Firefox Lockbox password manager now available on Android

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Credit: https://blog.mozilla.org/blog/2019/03/26/firefox-lockbox-now-on-android-keeping-your-passwords-safe/

Mozilla has introduced its password manager to Android months after it did the same with the iOS version of its app. Firefox Lockbox is a password manager that lets users to log into their native mobile apps using passwords that have already been stored in their Firefox browser. This eliminates the stress of having to remember all their passwords.

it is now easy to access all passwords that have been saved on your desktop browser when using Android. This can easily be done by logging into Firefox Lockbox with your Firefox Account credentials.

Firefox Lockbox solves a lot of problems including saving you the stress of having to memorize or write down all your passwords. It also eliminates the stress that comes along with resetting your password.

Video Credit: https://blog.mozilla.org/blog/2019/03/26/firefox-lockbox-now-on-android-keeping-your-passwords-safe/

Interestingly no set up is required from your end, which makes it even better. Firefox Lockbox is not as complete as other popular password managers like 1Password, Dashlane, LastPass and the likes of them. Some very useful and features such as ability to add or delete or edit passwords is lacking, alert on potentially compromised passwords as a result of data breaches, suggesting complex passwords for users, and a couple of others.

A few days ago, Mozilla launched “Firefox “Send,” an app that lets you share/send encrypted files on your Android phones. With this launch, the file-sharing service/feature has now been graduated to a full-fledged app where every Android user can send encrypted files on their devices.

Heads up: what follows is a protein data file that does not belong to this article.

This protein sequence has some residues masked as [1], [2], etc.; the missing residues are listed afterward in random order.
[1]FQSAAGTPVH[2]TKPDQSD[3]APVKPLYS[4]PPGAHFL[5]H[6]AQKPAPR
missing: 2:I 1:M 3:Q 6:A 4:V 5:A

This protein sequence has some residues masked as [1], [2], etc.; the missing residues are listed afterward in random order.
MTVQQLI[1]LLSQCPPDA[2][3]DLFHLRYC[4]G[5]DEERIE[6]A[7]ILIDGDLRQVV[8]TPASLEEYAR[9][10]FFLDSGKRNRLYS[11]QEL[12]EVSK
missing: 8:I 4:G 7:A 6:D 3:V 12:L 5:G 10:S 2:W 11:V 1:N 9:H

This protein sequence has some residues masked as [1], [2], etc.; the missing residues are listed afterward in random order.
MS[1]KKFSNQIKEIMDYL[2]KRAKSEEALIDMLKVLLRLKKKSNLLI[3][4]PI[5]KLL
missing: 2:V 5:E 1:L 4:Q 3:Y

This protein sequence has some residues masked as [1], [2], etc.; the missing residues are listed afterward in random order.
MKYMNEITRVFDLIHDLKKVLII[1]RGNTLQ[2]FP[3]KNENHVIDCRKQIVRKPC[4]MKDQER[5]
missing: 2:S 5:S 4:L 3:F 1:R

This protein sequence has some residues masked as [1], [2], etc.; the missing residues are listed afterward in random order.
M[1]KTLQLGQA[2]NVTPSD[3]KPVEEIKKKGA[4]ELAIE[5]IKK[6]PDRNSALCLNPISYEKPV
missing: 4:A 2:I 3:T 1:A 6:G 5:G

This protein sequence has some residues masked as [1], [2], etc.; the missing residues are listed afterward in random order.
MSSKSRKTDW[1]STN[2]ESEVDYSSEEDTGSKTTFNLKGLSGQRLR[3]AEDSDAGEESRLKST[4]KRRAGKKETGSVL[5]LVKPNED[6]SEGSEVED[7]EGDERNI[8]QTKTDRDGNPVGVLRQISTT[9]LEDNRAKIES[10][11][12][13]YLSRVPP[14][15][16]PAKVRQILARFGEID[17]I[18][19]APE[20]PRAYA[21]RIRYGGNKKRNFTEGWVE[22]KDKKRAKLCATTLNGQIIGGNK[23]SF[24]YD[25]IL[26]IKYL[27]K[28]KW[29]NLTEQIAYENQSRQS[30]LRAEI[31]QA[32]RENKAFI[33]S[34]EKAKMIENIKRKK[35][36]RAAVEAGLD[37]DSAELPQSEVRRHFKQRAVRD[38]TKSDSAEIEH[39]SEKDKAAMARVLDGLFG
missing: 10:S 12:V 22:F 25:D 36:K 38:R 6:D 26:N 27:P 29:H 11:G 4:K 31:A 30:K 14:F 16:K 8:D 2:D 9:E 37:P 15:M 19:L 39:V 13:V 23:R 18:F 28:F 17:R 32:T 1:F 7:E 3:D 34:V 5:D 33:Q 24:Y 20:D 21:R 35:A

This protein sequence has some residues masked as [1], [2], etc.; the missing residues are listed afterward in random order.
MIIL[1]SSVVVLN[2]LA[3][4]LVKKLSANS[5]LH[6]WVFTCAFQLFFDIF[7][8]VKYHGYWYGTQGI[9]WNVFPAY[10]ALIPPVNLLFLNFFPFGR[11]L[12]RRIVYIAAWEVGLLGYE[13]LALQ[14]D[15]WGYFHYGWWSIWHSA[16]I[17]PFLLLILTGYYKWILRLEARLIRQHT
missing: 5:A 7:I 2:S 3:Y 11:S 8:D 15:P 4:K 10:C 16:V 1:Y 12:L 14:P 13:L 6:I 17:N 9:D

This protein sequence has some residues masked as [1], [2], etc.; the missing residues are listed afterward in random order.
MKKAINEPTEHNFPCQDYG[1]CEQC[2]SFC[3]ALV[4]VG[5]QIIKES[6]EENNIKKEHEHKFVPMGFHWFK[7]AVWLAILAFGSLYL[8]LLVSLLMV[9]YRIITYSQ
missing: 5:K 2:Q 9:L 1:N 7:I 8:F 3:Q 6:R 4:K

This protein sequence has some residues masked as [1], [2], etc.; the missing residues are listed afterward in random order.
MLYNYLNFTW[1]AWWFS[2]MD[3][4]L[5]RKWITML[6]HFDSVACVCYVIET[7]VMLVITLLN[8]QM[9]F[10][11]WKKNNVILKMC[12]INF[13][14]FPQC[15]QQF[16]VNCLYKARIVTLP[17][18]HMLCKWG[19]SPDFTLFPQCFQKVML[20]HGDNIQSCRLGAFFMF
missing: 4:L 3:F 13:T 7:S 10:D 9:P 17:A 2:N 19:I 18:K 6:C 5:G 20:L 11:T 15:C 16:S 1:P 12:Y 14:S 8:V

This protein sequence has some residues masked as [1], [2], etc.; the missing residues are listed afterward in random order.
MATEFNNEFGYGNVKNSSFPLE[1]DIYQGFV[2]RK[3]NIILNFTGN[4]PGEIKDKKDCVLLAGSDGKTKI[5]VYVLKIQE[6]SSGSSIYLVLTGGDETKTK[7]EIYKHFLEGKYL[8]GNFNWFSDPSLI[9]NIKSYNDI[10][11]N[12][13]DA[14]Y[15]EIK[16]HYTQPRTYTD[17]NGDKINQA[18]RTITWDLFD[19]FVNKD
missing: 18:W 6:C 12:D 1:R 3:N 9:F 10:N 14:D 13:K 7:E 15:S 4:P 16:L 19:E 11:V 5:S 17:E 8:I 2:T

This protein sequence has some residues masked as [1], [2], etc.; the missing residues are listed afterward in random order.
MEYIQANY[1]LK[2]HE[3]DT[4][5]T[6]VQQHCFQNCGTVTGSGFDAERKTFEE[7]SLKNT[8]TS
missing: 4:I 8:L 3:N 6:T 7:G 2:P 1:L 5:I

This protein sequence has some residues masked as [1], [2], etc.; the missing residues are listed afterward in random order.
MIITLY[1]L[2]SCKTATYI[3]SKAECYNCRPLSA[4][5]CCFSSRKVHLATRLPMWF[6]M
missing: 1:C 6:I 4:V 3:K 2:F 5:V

Upload speed has improved tremendously, and you now have more control over the files you send. For example, you now have the power to determine when the link will expire, who can view it, how many times it can be downloaded, and ability to add a password for extra layer of security—and not to forget the fact that files are sent via end-to-end encryption.

Receivers of sent files from Send will get a link to download the file without the need for a Firefox account. Firefox account members will receive 2.5GB, while non-account owners will be restricted to 1GB files. Non-account members who wish to sign up can do so for free, which automatically increases the size of the files they can transfer to others.

Files on your phone, which include, but not limited to photos, videos and PDFs can be sent to others via Send. In addition, you also get access to any files stored in your cloud accounts, including Dropbox or Google Drive—but such cloud accounts must be synced to your device.

To share a file, simply choose a photo, video, or PDF from your device, hit “upload” and copy the link to your clipboard manually, then share it wherever you want to. You can also use the share button on the next screen to share files to Gmail, Slack, and Twitter.


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Author: Ola Ric

Ola Ric is a professional tech writer. He has written and provided tons of published articles for professionals and private individuals. He is also a social commentator and analyst, with relevant experience in the use of social media services.

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